Get on this Seoul Train
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In the aftermath of all the holiday celebrations, most people are packing up their gym bags — after packing on the pounds. And following a solid month of near endless buffets of sugary, high-fat and deep-fried foods, the menu at Seoul Jung is music to many ears.
Located at Waikiki Resort Hotel, Seoul Jung is one of the few authentic Korean restaurants on Oahu. “Many people have a very limited idea of what Korean food is — such as kalbi or kimchee — but we want to educate people on how much else there is to offer,” explains Dante Ku, operations assistant.
And with January here — complete with jaws wagging about weight-loss and fitness goals — now is the perfect time to adopt a diet more directed towards Korean fare. It makes perfect sense when you think about the basics:
• Prep is prime: Preparation style for Korean fare centers on stir-frying, stewing and fermenting — versus the frying phenomenon we are far too familiar with today (I still have visions of Thanksgivings in the South — the sight of Uncle Roy rollin’ out that deep-fryer to the sizzle of tom turkey being “Crisco-ed” to a crisp).
• Spice is a star: Korean cuisine has the corner on the spice market. And with key players including garlic, ginger, pepper flakes and gochujang (fermented red chili paste), the encore here is all about bringing health back to center stage. “Here everyone is so used to too-rich flavors and sauces; we keep tradition and stay simple,” says Ku.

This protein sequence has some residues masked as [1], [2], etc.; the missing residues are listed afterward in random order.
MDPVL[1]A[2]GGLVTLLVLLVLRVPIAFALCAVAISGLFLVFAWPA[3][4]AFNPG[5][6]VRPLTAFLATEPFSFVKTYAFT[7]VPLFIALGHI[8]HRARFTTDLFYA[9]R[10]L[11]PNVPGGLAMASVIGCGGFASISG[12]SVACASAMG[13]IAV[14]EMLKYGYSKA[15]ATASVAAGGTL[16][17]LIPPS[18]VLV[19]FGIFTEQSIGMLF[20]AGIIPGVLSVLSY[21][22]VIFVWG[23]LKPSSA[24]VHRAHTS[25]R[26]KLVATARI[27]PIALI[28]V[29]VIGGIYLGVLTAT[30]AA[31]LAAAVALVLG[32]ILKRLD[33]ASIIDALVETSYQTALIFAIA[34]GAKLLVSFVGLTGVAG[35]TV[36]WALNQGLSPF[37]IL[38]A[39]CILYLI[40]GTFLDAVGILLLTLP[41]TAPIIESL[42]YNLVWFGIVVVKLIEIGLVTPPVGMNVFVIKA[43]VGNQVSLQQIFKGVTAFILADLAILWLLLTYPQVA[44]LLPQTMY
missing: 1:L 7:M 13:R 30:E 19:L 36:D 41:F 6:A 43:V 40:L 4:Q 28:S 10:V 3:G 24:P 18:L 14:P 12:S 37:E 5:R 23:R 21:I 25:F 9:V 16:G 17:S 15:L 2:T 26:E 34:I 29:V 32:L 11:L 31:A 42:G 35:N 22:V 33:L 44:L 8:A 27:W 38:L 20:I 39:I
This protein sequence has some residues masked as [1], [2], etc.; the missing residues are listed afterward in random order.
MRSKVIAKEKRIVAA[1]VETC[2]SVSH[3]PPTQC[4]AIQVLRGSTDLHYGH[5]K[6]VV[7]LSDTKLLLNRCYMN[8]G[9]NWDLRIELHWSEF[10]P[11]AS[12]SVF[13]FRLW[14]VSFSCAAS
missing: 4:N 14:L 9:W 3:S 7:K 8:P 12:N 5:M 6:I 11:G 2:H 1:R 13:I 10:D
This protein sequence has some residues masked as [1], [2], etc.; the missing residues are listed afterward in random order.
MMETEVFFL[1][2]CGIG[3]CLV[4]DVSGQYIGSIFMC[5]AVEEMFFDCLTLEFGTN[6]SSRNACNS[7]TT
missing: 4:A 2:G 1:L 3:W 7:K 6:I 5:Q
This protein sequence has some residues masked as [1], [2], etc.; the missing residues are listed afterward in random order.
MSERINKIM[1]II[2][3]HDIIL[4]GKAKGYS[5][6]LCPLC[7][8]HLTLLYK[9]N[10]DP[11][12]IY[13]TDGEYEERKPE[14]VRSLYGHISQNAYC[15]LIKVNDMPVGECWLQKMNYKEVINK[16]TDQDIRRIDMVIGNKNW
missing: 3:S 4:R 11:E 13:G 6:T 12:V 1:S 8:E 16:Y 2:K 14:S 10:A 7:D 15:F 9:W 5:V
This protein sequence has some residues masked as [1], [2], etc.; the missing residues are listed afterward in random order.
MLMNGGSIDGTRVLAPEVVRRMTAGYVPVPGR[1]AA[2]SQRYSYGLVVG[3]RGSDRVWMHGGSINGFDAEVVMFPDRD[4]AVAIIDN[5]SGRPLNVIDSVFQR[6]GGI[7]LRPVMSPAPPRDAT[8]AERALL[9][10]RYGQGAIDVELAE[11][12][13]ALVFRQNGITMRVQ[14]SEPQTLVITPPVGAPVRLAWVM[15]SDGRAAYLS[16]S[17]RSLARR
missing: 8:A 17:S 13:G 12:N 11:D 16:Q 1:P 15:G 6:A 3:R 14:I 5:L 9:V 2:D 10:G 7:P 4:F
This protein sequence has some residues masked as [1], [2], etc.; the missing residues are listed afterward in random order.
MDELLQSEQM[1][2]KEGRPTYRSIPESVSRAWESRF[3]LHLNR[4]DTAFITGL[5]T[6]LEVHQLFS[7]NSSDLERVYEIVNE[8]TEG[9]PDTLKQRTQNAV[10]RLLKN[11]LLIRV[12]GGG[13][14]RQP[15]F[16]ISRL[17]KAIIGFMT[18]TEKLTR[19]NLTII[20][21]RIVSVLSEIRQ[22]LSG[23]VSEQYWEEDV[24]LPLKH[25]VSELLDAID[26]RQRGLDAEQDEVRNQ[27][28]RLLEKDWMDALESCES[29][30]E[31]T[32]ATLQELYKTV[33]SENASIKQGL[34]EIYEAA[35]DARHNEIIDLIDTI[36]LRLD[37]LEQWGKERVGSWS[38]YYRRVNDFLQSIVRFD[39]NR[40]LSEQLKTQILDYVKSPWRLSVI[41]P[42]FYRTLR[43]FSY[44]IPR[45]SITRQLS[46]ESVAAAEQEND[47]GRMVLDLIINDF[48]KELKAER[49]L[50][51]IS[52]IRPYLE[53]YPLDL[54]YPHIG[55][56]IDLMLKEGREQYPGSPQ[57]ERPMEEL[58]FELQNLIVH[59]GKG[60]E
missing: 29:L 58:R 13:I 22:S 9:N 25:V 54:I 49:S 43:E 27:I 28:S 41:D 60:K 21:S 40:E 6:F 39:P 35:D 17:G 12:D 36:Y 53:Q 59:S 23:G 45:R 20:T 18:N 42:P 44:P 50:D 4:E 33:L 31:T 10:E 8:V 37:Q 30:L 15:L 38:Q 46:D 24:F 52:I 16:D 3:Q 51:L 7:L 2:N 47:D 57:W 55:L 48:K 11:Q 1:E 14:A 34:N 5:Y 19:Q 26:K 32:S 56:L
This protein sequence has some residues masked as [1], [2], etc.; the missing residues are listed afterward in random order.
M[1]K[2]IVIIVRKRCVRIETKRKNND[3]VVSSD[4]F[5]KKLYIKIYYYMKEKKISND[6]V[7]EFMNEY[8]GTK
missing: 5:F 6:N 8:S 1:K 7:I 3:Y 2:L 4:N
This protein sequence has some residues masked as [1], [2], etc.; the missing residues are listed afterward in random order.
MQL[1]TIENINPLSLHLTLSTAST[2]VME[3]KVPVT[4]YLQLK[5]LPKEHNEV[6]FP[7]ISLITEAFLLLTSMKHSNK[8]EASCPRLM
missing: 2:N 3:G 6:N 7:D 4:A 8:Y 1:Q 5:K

•Dessert is different: Korean cuisine isn’t known for its desserts. And if diners are hankering for something sweet, seasonal fruits and lighter creations satisfy their cravings.
Two of Seoul Jung’s featured dishes showcase just what Korean cuisine is all about — Bibimbap Set ($8.95 lunch, $15.50 dinner) and MoDeum Jeon ($15.95). An assortment of pan-fried delicacies dipped in light egg batter and served with soy dipping sauce, MoDeum Jeon is a hearty, yet not too heavy meal that every Korean has a tender place for in their hearts. “Annually, Koreans come together to remember their ancestors and this is the dish traditionally served,” explains Ku.
Bibimbap Set features rice with mixed seasonal vegetables and egg — a comforting concoction that the restaurant can adapt and modify according to diners’ tastes. Want more veggies in lieu of the egg? Or how about swapping one seasonal veggie for another? “We can do all of that,” assures Ku.
In fact, Ku says they can modify most any menu item, making it available to vegetarian patrons. “We never want anyone to miss out on experiencing the flavors of any dish just because they can’t have one ingredient,” explains Ku.
So be good to yourself and head to Seoul Jung for a delicious, easy way to stay healthy this year — and save the hard work for that gym visit.
Contact Andy Beth Miller at firstname.lastname@example.org
Waikiki Resort Hotel
2460 Koa Ave., Honolulu
Open daily, Lunch: 11 a.m.-2 p.m. Dinner: 5-10 p.m. (Last orders taken 30 minutes before closing)